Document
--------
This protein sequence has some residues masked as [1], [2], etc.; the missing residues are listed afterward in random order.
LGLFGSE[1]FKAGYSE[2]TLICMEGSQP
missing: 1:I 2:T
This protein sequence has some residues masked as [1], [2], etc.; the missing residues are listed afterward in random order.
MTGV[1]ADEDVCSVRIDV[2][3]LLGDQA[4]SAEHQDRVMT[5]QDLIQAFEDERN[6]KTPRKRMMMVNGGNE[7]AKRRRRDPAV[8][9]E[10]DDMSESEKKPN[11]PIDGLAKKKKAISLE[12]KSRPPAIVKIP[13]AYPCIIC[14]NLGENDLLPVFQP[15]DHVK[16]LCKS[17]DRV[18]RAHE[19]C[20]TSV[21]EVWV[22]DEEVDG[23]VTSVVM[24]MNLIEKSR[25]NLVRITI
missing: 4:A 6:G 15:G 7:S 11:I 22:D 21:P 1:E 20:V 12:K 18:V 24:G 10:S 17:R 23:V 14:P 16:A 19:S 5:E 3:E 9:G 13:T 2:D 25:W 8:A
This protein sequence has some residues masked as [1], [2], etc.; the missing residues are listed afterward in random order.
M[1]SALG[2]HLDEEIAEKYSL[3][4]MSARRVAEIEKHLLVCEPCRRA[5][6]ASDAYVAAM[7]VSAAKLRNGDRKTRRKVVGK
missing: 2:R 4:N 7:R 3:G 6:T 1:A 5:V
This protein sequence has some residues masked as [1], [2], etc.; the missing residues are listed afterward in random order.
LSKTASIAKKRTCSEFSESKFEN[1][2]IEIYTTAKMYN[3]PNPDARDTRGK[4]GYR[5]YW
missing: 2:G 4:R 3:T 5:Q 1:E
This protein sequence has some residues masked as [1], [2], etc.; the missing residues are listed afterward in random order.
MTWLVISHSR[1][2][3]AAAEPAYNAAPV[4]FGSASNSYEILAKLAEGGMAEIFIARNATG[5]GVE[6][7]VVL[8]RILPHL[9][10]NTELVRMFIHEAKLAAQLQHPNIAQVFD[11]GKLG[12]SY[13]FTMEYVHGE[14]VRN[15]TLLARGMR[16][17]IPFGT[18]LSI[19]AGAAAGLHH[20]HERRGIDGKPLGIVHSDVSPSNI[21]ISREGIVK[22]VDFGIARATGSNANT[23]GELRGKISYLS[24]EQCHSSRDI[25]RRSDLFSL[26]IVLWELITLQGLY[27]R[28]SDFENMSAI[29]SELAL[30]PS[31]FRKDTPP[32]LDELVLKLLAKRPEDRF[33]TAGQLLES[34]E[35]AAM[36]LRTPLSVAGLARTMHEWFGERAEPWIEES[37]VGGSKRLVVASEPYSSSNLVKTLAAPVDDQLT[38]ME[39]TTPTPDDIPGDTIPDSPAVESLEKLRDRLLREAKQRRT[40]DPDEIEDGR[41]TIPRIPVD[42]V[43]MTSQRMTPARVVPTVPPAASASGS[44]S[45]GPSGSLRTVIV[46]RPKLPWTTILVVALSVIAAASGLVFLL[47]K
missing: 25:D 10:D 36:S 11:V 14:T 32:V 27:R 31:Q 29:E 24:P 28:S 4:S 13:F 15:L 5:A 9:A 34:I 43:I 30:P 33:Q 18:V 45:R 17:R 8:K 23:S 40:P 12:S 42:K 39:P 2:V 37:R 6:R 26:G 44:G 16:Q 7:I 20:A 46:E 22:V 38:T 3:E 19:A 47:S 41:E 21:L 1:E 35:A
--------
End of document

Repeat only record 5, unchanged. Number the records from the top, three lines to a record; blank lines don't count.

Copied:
This protein sequence has some residues masked as [1], [2], etc.; the missing residues are listed afterward in random order.
MTWLVISHSR[1][2][3]AAAEPAYNAAPV[4]FGSASNSYEILAKLAEGGMAEIFIARNATG[5]GVE[6][7]VVL[8]RILPHL[9][10]NTELVRMFIHEAKLAAQLQHPNIAQVFD[11]GKLG[12]SY[13]FTMEYVHGE[14]VRN[15]TLLARGMR[16][17]IPFGT[18]LSI[19]AGAAAGLHH[20]HERRGIDGKPLGIVHSDVSPSNI[21]ISREGIVK[22]VDFGIARATGSNANT[23]GELRGKISYLS[24]EQCHSSRDI[25]RRSDLFSL[26]IVLWELITLQGLY[27]R[28]SDFENMSAI[29]SELAL[30]PS[31]FRKDTPP[32]LDELVLKLLAKRPEDRF[33]TAGQLLES[34]E[35]AAM[36]LRTPLSVAGLARTMHEWFGERAEPWIEES[37]VGGSKRLVVASEPYSSSNLVKTLAAPVDDQLT[38]ME[39]TTPTPDDIPGDTIPDSPAVESLEKLRDRLLREAKQRRT[40]DPDEIEDGR[41]TIPRIPVD[42]V[43]MTSQRMTPARVVPTVPPAASASGS[44]S[45]GPSGSLRTVIV[46]RPKLPWTTILVVALSVIAAASGLVFLL[47]K
missing: 25:D 10:D 36:S 11:V 14:T 32:V 27:R 31:Q 29:E 24:P 28:S 4:S 13:F 15:L 5:A 9:A 34:I 43:I 30:P 33:Q 18:V 45:R 17:R 8:K 23:S 40:P 12:S 42:K 39:P 2:V 37:R 6:R 26:G 44:G 16:Q 7:I 20:A 46:E 22:V 38:T 3:E 19:A 47:S 41:E 21:L 1:E 35:A